Party leaders make final election dash armed with pleas, policies & promises (VIDEO)

Party leaders make final election dash armed with pleas, policies & promises (VIDEO)
Party leaders took to the streets one last time pushing some of their most popular and most controversial policies on the final day of campaigning.

Conservatives

Prime Minister Theresa May and her husband, financier Philip, spent the day visiting a meat market in London and a bowling club in Southampton. Indeed, for the PM it was all about Conservative strongholds in the South East and the Midlands.

Not all went smoothly for the Conservative leader, however, who was met with shouts of “vote Labour” and “end police cuts” at Smithfield Market, at the heart of the City.

Several butchers were seen booing and jeering as the PM and her husband strolled through the premises, talked to workers and posed for photos.

At Southampton’s Atherley Bowling Club, May had a cup of tea with members – but a woman passing round a plate of biscuits was heard saying: “I know you are not allowed.” It’s believed the remark was made in reference to the prime minister’s type one diabetes.

The PM has spent most of the final day pushing her agenda on ‘hard Brexit’ and employment, as well as questions of security. On Tuesday night, May had already floated the idea of limiting human rights provisions for terrorist suspects if she returns to power on Thursday. The controversial proposal was criticized by most of the opposition.

“The message is the same since the beginning of the campaign – that there's a very clear choice for people when they come to vote,” May said, ahead of flying from Southampton to Norfolk on Wednesday afternoon.

Asked whether she had any regrets about calling the snap election, May insisted it was “right that the British people had the opportunity to have an election now so they can make a choice of who they want to see taking them through the Brexit negotiations.”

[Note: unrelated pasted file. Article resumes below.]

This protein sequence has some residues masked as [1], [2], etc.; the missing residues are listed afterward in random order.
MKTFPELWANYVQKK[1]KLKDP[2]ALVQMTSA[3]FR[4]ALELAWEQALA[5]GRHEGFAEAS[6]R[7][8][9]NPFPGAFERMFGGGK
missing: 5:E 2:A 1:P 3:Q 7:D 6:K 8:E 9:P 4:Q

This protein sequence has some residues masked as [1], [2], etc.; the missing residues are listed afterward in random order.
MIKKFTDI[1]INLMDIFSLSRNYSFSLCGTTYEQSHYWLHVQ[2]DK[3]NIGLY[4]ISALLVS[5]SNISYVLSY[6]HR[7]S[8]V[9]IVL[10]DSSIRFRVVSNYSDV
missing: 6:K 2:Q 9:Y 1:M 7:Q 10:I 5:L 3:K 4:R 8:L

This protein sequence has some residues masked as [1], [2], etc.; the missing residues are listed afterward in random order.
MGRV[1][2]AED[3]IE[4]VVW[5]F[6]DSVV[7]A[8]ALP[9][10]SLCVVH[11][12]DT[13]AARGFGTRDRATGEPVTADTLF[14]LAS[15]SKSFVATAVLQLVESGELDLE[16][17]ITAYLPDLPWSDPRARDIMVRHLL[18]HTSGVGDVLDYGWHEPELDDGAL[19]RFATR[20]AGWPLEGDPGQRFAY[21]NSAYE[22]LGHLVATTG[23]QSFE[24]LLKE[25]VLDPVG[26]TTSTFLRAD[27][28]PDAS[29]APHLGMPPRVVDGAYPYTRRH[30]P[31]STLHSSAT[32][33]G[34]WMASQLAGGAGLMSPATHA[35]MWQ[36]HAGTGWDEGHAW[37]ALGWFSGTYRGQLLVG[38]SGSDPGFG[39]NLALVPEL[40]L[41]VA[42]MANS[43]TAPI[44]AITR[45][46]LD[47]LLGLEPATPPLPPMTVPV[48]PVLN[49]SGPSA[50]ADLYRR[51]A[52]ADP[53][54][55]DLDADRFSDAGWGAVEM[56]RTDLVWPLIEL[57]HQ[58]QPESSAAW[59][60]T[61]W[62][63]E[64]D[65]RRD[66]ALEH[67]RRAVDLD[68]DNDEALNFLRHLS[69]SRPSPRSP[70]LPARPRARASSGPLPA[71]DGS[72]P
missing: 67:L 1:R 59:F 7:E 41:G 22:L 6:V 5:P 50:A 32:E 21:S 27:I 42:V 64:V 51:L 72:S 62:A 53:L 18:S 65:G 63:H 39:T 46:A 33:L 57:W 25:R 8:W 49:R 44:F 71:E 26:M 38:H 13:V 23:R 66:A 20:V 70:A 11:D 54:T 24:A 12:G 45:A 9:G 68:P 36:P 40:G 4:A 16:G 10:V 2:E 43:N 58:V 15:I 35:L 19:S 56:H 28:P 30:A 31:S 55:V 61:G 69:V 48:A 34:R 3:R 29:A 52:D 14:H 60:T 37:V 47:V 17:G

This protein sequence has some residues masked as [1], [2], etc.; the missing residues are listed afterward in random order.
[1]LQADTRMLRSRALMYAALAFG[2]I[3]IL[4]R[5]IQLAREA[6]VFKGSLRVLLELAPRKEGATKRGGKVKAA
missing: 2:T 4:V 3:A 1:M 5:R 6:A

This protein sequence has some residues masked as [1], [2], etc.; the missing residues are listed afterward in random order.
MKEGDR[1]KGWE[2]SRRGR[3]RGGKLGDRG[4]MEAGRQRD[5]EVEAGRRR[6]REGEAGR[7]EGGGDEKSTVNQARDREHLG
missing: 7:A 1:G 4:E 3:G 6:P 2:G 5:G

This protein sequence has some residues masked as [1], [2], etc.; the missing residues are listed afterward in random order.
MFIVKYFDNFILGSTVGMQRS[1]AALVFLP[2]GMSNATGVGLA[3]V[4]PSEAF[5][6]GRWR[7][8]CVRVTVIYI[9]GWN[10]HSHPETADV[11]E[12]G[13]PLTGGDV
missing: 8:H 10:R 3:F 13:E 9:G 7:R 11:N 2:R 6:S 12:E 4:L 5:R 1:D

Labour 

Labour leader Jeremy Corbyn in turn went to Scotland for the final day ahead of polling, holding a rally in central Glasgow for hundreds of supporters.

"They underestimated us didn't they?,” an upbeat Corbyn said of the initial 20-point gap between his party and the Conservatives, which he was able to slash to an average of eight in just over two months.

“They underestimated the good sense of ordinary people, ordinary people all over Britain.”

He then returned to England, where the socialist went on to visit four Tory-held marginal seats. He was again met by scores of supporters who cheered him on with chants of “Corbyn, Corbyn, Corbyn.”

“Either we go down the arid road of Tory cuts, Tory closures, Tory privatization, Tory inequality,” he said to a thousand-strong crowd at Phoenix Park in Runcorn.

“Or you take the other road - those bold and brave people that led our party in the desperate days after the Second World War had that vision of a National Health Service, of an inclusive society.

“This Labour in the 21st century has that vision, that vision that you share the wealth, you share the ability, you contribute to your society and your community and you leave no one, no community, and no place behind.”

Lib Dems

The Liberal Democrats too went for a last merry-go-round of English constituencies, with a six-stop tour on the eve of the elections.

Their leader, Tim Farron, came back to the party’s flagship cause – stopping a hard Brexit.

“We are saying to people in areas where you know the Liberal Democrats are the main challengers, as we seek to minimize Theresa May's majority, then backing the Liberal Democrats is a powerful way that you can send a message that she does not have a blank check to bring in the dementia tax, cut the police and do the damage that she is going to do to our health service,” he told the Press Association during breakfast in Solihull.

“Our bid is to ask people to lend us their vote so that we can get out there and prevent Theresa May taking the country for granted.”

The party’s nine seats are not certain, with more than half of them taken by a majority of under 5 percent. But Farron has high hopes for six constituencies where his party comes not only second, but also within a 10 percent margin of the incumbent MP.

Places such as Bath and Lewes came under Conservative rule at the 2015 election, but voted in favor of Remain during the Brexit referendum. Both lie within reach for the Lib Dems, with Bath’s incumbent MP Ben Howlett winning for the Tories with a 6.4 point margin, and Lewes’ Maria Caulfield by just over 1 percent.